The Institute of Development Studies issued a study that looks at the impact on developing countries “(a)s food preparation and consumption increasingly occurs outside the household,” just as it has been happening here in the U.S. for over a century. The study reveals that “(p)eople are feeling a loss of control over what they are eating” stating that “concerns about dubious ingredients and unsanitary conditions abound.”

Emotions in law?
Around the 1990’s’, several academics began to question the influence of emotions in the legal arena. A novel compilation, “The Passions of Law”, aimed to provoke a discussion on the dichotomy of reason and emotions trying to assert that the two, in concert, may lead to a truer perception and ultimately to “better (more accurate, more moral, more just) decisions”. Susan Bandes, in her quest to understand the role of emotions within the legal framework states that “(l)aw, perpetuates the illusion of emotionless lawyering and judging by portraying certain ‘hard’ emotions or emotional stances as objective and inevitable.” In her quest, she invited a myriad of academics to take an in depth look at the role of emotions such as disgust, shame, remorse, revenge, forgiveness, cowardice in the legal context.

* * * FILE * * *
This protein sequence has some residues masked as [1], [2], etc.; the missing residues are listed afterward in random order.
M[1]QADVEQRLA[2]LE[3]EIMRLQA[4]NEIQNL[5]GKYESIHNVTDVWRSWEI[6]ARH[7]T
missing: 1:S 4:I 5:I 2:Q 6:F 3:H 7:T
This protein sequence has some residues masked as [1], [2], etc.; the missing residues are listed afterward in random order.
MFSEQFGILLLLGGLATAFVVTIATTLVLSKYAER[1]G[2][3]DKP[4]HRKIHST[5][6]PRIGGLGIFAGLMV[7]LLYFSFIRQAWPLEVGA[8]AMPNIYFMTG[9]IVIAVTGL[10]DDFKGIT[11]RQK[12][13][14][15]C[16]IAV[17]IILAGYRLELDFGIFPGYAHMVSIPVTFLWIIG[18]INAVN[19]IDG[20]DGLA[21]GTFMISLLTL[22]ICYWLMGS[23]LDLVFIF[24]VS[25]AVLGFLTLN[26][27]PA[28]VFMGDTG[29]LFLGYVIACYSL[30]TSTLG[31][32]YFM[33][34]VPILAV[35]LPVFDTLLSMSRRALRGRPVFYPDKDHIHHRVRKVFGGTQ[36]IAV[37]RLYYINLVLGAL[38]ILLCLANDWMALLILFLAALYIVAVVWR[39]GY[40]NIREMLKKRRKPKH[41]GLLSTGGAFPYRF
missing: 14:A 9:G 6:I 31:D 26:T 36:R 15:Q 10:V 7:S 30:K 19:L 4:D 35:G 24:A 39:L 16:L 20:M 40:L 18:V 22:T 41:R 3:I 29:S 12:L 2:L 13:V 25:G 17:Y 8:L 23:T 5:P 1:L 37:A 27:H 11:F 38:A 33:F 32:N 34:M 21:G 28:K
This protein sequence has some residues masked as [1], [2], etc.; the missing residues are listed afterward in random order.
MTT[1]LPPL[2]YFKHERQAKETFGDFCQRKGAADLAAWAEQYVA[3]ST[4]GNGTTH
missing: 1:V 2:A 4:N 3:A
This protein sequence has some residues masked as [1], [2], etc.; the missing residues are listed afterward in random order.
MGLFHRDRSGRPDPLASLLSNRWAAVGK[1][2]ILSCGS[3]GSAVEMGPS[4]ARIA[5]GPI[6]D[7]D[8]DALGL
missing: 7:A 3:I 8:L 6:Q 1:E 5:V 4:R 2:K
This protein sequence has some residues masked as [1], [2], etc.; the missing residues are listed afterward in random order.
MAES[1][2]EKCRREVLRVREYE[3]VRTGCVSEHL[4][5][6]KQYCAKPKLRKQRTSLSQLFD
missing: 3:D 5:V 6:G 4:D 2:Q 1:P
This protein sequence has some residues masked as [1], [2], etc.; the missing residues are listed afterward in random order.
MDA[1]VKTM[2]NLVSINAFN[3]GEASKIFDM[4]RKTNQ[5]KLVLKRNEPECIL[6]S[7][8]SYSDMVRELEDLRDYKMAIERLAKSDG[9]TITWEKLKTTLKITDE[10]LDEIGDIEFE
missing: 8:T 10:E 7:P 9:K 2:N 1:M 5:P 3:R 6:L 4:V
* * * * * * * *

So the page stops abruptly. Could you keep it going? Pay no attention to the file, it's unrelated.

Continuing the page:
From social conventions, which include covering one’s mouth and nose when sneezing, or washing hands after visiting a bathroom, to the legal accords issued to indemnify a person wronged by food poisoning caused by the reckless actions of another, the basis seems to be the same — a generalized disgust to being contaminated. Martha C. Nussbaum writes an essay in “The Passions of Law” on the effect of disgust in law making and legal judgements. She argues that legal barriers between society itself and “the disgusting” could easily be agents of the civilizing process. She claims that disgust is not innate but rather taught. As an example, she brings forth that laws against obscenity are based on the disgust of an average member of society. Are there forms of disgust embedded in Food Safety Regulations as well? Of course, there are!